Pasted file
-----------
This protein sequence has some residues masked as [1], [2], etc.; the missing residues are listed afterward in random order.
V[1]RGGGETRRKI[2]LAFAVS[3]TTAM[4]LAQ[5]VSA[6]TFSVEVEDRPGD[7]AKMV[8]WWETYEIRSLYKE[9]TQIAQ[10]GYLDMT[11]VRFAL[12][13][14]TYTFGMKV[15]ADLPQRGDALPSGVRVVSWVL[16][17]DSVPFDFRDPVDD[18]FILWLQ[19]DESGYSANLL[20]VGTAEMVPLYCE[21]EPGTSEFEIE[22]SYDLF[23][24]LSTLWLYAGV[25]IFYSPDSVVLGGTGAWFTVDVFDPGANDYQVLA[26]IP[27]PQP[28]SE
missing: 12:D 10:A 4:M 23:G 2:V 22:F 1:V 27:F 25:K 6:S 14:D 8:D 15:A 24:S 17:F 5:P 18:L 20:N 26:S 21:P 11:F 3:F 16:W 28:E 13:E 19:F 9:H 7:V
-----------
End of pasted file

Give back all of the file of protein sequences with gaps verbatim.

This protein sequence has some residues masked as [1], [2], etc.; the missing residues are listed afterward in random order.
V[1]RGGGETRRKI[2]LAFAVS[3]TTAM[4]LAQ[5]VSA[6]TFSVEVEDRPGD[7]AKMV[8]WWETYEIRSLYKE[9]TQIAQ[10]GYLDMT[11]VRFAL[12][13][14]TYTFGMKV[15]ADLPQRGDALPSGVRVVSWVL[16][17]DSVPFDFRDPVDD[18]FILWLQ[19]DESGYSANLL[20]VGTAEMVPLYCE[21]EPGTSEFEIE[22]SYDLF[23][24]LSTLWLYAGV[25]IFYSPDSVVLGGTGAWFTVDVFDPGANDYQVLA[26]IP[27]PQP[28]SE
missing: 12:D 10:A 4:M 23:G 2:V 22:F 1:V 27:F 25:K 6:S 14:D 8:D 15:A 24:S 17:F 5:P 18:L 20:N 26:S 21:P 11:F 3:F 16:W 28:E 13:E 19:F 9:H 7:V